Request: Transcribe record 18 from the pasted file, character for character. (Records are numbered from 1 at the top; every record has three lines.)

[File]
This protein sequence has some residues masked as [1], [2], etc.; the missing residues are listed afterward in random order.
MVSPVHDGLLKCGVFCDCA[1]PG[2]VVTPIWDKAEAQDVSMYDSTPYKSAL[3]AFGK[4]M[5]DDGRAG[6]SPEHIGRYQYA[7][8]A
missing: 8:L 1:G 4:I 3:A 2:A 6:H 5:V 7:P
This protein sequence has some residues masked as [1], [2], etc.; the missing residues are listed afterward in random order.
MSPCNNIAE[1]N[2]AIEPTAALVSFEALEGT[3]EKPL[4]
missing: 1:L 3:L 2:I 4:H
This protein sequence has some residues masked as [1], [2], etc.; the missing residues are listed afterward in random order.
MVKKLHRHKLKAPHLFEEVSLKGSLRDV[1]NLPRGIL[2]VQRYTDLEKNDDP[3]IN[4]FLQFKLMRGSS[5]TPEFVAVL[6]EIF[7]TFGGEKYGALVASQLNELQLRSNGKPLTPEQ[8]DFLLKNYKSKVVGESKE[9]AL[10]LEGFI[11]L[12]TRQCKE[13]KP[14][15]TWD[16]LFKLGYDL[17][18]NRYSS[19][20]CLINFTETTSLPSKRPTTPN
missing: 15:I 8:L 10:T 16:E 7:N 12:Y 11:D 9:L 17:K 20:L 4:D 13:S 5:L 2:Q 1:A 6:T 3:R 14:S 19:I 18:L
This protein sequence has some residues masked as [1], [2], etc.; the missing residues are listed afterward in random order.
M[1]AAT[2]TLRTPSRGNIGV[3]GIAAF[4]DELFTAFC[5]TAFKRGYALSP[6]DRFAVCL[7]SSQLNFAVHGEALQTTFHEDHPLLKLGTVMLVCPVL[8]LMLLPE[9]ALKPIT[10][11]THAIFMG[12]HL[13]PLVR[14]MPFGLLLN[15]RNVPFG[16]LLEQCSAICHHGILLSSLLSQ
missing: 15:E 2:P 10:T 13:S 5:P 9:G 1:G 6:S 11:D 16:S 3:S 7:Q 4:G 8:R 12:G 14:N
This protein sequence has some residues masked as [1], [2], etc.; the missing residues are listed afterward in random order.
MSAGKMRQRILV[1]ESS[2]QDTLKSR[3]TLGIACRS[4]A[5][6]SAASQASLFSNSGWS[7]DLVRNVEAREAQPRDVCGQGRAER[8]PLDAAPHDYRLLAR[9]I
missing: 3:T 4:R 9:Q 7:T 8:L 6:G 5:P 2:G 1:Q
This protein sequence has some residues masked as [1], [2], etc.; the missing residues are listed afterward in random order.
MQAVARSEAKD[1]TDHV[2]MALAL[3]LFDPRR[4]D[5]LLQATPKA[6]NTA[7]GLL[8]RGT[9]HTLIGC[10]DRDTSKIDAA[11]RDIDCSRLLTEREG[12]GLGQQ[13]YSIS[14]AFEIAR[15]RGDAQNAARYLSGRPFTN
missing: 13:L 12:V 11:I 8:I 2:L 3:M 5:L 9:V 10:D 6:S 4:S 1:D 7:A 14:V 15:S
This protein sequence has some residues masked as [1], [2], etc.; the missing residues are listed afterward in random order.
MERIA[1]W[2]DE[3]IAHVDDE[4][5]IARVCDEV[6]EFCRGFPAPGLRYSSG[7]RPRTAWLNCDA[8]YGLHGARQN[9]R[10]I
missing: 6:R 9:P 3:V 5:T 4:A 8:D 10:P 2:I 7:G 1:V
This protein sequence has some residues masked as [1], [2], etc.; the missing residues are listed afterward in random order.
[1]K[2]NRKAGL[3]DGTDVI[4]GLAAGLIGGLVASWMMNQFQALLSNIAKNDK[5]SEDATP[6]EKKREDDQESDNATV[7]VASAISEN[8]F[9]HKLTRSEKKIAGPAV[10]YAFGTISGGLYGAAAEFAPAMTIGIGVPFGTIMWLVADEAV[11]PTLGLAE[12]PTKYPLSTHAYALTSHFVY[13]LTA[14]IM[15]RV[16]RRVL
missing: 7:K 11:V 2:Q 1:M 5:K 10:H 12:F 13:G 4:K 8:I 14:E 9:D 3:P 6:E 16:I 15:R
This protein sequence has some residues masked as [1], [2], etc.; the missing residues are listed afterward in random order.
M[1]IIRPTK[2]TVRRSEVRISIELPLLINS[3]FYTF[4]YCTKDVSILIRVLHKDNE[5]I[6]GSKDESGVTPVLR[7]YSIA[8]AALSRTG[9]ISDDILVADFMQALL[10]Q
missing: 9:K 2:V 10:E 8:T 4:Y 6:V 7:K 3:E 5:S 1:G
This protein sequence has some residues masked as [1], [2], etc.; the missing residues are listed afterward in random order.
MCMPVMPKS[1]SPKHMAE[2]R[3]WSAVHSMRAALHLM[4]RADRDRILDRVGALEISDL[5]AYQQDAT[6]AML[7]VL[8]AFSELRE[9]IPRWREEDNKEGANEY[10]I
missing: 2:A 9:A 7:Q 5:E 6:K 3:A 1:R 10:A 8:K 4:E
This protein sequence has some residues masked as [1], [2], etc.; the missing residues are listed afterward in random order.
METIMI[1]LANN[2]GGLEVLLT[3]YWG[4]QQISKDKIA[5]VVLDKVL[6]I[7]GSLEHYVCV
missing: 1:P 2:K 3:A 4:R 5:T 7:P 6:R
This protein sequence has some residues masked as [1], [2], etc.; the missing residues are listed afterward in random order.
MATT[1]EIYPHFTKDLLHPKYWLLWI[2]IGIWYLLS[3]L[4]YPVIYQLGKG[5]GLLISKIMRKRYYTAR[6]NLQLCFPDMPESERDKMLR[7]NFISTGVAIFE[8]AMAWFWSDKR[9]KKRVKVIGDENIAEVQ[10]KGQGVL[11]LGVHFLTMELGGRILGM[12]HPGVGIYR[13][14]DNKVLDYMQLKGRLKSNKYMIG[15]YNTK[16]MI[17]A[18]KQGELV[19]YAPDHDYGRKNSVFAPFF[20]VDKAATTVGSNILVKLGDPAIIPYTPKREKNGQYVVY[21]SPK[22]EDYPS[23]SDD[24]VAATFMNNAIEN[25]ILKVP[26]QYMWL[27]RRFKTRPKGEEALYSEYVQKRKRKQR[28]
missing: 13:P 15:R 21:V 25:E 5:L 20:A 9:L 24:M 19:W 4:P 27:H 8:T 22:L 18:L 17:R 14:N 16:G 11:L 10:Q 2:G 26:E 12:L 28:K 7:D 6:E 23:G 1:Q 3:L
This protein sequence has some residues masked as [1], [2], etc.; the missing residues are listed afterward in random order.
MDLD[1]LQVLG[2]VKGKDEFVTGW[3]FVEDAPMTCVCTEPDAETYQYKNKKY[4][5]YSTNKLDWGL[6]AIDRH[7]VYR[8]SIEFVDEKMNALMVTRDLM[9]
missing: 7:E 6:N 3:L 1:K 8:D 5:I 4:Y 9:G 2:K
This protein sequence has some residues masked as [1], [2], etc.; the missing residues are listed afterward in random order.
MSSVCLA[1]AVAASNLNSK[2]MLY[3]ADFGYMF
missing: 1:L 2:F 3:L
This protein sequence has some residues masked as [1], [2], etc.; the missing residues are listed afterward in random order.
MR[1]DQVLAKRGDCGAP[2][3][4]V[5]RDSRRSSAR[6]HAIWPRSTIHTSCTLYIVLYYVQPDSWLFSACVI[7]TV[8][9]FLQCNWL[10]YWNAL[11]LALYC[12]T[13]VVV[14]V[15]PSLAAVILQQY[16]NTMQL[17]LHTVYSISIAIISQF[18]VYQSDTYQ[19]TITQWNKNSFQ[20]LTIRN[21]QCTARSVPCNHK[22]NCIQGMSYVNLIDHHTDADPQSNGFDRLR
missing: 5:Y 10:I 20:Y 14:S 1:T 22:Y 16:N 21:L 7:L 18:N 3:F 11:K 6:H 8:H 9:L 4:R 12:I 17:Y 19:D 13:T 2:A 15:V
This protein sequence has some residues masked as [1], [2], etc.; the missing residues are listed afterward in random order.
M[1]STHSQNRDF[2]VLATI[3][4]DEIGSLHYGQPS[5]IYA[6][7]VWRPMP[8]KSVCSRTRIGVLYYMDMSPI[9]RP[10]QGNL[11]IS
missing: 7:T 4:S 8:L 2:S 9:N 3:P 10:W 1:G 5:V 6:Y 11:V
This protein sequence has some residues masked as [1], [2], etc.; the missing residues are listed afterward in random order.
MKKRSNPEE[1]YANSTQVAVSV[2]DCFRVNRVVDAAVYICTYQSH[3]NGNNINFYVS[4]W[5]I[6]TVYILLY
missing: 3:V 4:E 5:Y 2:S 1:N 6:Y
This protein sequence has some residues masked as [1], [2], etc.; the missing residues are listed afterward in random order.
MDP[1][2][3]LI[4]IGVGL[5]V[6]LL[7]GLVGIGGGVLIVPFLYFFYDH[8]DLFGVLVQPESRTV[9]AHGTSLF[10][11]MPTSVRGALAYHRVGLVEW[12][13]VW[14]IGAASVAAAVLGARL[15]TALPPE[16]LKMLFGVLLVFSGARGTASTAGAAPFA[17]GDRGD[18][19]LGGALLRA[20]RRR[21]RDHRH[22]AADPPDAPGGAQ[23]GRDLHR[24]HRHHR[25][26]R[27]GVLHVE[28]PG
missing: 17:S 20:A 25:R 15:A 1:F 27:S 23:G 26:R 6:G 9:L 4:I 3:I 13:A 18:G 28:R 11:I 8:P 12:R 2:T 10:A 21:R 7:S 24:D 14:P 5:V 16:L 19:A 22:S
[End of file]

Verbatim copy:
This protein sequence has some residues masked as [1], [2], etc.; the missing residues are listed afterward in random order.
MDP[1][2][3]LI[4]IGVGL[5]V[6]LL[7]GLVGIGGGVLIVPFLYFFYDH[8]DLFGVLVQPESRTV[9]AHGTSLF[10][11]MPTSVRGALAYHRVGLVEW[12][13]VW[14]IGAASVAAAVLGARL[15]TALPPE[16]LKMLFGVLLVFSGARGTASTAGAAPFA[17]GDRGD[18][19]LGGALLRA[20]RRR[21]RDHRH[22]AADPPDAPGGAQ[23]GRDLHR[24]HRHHR[25][26]R[27]GVLHVE[28]PG
missing: 17:S 20:A 25:R 15:A 1:F 27:S 23:G 26:R 6:G 9:L 4:I 3:I 13:A 18:G 28:R 11:I 8:P 12:R 2:T 10:A 21:R 7:S 24:D 14:P 5:V 16:L 19:A 22:S